Hannah Kingston forsakes the student lifestyle by trying to become a functioning member of society.
For many, this time of year can be described as the “Save the Semester” segment of college. You have managed to scrape through semester one with minimal effort. You thought the same could be said for semester two but then you blinked and now you’re questioning where you were during January and February. Blink again and you’ll be entering the big bad world.
One of the most amusing things about growing up is that as you try to struggle on in the adult world, you become an even bigger baby. In reality, we’re all just toddlers trapped in adult bodies. We are students. We love naps and snacks and being spooned. We have a fairly small grasp on what our futures hold or what it actually means to be a grown up. So here is one of my greatest challenges;
Motley Tries Adulthood.
My list of challenges were as follows:
- Wake up in the morning, not the afternoon.
- Eat fruit and vegetables.
- Go to the library.
- Block one’s self from Netflix.
- Unsubscribe from Dominoes.
- Stop hooking up with strange men.
- Say goodbye to the midweek bottle of alcohol.
- Buy a pencil case.
I believed if I could carry out these tasks over three weeks, I could most certainly identify myself as a civilized adult. But then when my alarm goes off at 7 a.m, I think to myself: “Why did I accept this challenge?” I roll out of bed and on to the floor and smear foundation on my face. I don’t have time for eye makeup because I need to play with the Papillion at the end of my bed and watch funny cat videos to assure myself that I’m not dying due to sleep deprivation.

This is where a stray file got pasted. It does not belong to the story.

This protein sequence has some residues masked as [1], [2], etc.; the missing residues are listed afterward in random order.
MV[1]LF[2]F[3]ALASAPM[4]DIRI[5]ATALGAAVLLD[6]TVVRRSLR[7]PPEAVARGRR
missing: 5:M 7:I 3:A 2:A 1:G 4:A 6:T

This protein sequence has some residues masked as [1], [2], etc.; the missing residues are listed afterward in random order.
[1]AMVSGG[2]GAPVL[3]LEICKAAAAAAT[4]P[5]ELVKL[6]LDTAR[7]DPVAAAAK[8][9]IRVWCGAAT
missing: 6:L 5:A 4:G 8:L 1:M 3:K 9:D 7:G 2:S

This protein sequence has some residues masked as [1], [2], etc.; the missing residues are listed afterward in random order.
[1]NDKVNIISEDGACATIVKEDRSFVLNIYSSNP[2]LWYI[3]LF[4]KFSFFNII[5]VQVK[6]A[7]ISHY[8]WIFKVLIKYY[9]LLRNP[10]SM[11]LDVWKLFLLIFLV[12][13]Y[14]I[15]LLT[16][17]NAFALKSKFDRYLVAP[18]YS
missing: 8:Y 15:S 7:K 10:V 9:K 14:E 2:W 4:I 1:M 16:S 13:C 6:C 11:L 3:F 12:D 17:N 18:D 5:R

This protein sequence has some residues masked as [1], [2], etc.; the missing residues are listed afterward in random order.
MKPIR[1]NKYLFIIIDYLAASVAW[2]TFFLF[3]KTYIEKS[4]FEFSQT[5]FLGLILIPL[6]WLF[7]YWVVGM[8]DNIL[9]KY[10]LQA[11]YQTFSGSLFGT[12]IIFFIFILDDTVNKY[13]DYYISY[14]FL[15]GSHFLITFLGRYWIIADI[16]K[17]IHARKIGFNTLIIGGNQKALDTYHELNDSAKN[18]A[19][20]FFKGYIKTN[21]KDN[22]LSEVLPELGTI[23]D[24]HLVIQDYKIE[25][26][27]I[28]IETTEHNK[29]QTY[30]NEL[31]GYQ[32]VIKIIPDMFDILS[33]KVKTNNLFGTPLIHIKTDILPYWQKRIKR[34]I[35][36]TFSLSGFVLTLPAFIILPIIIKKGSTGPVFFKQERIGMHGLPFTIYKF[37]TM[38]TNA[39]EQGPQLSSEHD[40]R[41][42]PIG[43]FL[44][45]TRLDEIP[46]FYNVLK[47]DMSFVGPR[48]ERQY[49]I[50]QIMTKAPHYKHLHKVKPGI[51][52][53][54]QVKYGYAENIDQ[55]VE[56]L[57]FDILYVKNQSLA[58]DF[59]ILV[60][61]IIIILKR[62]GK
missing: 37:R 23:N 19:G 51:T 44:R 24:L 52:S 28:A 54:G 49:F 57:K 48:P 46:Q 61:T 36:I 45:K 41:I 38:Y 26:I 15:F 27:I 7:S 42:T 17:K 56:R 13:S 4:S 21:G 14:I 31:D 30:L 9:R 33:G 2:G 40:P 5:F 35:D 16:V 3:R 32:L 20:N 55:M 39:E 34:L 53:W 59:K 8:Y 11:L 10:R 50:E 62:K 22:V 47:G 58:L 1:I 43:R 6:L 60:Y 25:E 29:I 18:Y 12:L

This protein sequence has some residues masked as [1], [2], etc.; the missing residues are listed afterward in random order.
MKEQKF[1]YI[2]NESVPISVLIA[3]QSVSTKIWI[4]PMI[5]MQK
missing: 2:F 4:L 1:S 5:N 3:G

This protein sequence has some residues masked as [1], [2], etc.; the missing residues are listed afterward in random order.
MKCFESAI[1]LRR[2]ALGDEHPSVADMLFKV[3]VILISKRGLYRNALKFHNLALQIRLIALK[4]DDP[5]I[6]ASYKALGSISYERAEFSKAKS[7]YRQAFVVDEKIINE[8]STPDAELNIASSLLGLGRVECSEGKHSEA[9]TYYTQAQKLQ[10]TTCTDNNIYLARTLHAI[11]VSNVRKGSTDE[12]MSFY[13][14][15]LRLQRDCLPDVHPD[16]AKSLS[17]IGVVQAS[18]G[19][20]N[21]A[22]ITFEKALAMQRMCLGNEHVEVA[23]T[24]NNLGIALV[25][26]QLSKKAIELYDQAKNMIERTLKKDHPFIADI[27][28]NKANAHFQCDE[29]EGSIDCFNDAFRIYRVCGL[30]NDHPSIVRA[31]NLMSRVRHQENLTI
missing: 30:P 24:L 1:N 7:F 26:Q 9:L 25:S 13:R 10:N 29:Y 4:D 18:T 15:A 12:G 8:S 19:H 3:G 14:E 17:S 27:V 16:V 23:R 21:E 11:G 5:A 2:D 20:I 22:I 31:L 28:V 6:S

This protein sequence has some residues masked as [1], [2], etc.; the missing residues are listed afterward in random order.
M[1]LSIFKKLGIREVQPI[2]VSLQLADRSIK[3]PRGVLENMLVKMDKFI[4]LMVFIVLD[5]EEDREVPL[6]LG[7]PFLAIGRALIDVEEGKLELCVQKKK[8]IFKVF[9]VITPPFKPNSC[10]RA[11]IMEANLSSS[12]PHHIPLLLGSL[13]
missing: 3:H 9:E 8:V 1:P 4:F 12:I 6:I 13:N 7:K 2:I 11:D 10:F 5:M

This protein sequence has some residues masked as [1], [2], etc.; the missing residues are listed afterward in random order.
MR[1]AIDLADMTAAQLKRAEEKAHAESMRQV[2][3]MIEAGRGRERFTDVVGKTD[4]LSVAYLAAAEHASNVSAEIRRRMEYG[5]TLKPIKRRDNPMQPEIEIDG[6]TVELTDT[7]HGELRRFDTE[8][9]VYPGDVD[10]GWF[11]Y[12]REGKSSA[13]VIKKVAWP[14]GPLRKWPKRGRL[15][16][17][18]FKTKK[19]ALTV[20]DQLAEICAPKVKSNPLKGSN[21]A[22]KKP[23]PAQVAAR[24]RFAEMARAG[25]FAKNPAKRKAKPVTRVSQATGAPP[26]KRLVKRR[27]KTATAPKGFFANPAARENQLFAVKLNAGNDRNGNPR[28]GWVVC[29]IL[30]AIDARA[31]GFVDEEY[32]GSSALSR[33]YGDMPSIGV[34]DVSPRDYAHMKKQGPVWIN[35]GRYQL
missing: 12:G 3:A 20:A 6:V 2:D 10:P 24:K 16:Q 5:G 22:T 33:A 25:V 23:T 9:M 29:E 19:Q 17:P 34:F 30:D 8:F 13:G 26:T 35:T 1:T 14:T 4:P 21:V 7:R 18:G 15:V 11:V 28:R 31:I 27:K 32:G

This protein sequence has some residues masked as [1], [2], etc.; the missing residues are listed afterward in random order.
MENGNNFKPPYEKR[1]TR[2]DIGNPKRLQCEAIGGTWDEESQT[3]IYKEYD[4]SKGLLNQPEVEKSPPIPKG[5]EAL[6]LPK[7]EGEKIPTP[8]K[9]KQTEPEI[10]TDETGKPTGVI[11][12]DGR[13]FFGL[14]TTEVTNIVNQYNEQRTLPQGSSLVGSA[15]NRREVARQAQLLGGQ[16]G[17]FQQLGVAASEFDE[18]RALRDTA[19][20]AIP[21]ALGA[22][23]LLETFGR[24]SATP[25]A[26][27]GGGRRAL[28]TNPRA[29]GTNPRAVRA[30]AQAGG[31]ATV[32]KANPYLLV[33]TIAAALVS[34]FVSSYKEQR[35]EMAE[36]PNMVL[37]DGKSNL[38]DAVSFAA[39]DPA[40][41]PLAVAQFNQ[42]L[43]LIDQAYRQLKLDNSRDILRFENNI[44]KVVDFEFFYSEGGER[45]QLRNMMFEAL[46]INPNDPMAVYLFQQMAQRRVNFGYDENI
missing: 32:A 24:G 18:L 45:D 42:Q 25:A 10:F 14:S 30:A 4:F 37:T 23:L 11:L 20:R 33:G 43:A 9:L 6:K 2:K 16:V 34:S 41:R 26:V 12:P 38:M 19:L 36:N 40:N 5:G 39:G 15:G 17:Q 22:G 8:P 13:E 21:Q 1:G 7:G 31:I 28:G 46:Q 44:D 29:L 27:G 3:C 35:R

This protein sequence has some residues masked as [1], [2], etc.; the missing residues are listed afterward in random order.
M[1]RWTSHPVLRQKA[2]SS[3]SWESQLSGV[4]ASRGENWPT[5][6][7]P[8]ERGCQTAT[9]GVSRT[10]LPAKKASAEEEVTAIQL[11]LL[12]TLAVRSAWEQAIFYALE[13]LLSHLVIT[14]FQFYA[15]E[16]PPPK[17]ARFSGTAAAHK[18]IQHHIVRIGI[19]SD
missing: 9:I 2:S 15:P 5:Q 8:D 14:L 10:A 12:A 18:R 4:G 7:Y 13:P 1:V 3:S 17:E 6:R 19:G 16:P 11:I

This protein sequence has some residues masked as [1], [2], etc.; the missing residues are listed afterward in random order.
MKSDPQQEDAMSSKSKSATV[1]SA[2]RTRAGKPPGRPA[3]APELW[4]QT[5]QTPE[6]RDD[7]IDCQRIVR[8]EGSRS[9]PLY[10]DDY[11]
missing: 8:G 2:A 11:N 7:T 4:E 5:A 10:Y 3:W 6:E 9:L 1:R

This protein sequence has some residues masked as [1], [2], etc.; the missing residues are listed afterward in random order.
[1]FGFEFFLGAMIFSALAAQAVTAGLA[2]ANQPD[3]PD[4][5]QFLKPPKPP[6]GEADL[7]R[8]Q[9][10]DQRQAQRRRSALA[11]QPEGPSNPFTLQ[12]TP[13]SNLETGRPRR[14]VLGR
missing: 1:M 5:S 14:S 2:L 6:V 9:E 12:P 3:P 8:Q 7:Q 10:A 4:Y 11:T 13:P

Phase two, the “Blend Active.” All respected adults drink healthy juice to get themselves pumped for the day, don’t they? Beetroot, kale, berries and a banana. I am drinking sick. I make myself finish it though because if something is that taxing on my soul, it will surely make me glow. There’s lumps, it’s 7.57 a.m and I’m already late.
I finally get to the library. I haven’t entered this building in months because the stressful vibes are simply detrimental to my chakra. Old big baby Hannah did college work from the home office (her bed). New Hannah looks like a hag carrying a bottle of vomit and sits down at a desk to get to work. I get bored, so I try to watch Mean Girls on the tip top floor of the library. Oh yes, I no longer have Netflix. I also no longer get texts from the main men in my life, Dominoes. The realization of how grim the next few weeks begins to settle in as I read a novel set in the eighteenth century industrial Britain. (Yawn, I’m so tired, how do people work 9‐5, five days a week? Like, how?)
Step six was easy. A week before the challenge, I managed to trap nice boy who hasn’t realized that I’m emotionally unstable yet. Goodbye walk of shame, hello stride of pride. Step seven, on the other hand, was another story. An identity crisis was imminent. Who am I without my weekly bottle of dancing juice? I missed the guilt free chicken rolls it brought with it. It’s
not okay to have that much chicken and cheese when you’re as sober as a judge. I missed the taste of regret on a Wednesday and Friday morning.
Wake up, yawn, bottle of health, yawn, go into the library and destroy my zen, yawn. I am so tired. I have just realized that up until now, I have not been a functioning member of society. I never even have a pen. There is nothing more soul destroying than walking into a lecture, realizing that you don’t have a pen and sitting there uselessly like a garden gnome. So I waltz down to Tiger and I buy myself a pretty pencil case which I fill with inky pretty pens. Look at me. I am woman, hear me roar. By the end of three weeks, I’m waltzing around with my pencil case and my health and my dignity.
One Thursday night, I’m sitting at home doing my reading and I come across a quote from Seamus Heaney. “Let go, let fly, forget!” So I do, I have vodka and Dominoes for dinner, dancing for dessert and Netflix for the following day’s breakfast. I work from the home office and I only leave the house for a chicken sandwich. My dignity has gone walk about and a cloud of guilt hangs over my head. But you know what? I still have my pencil case.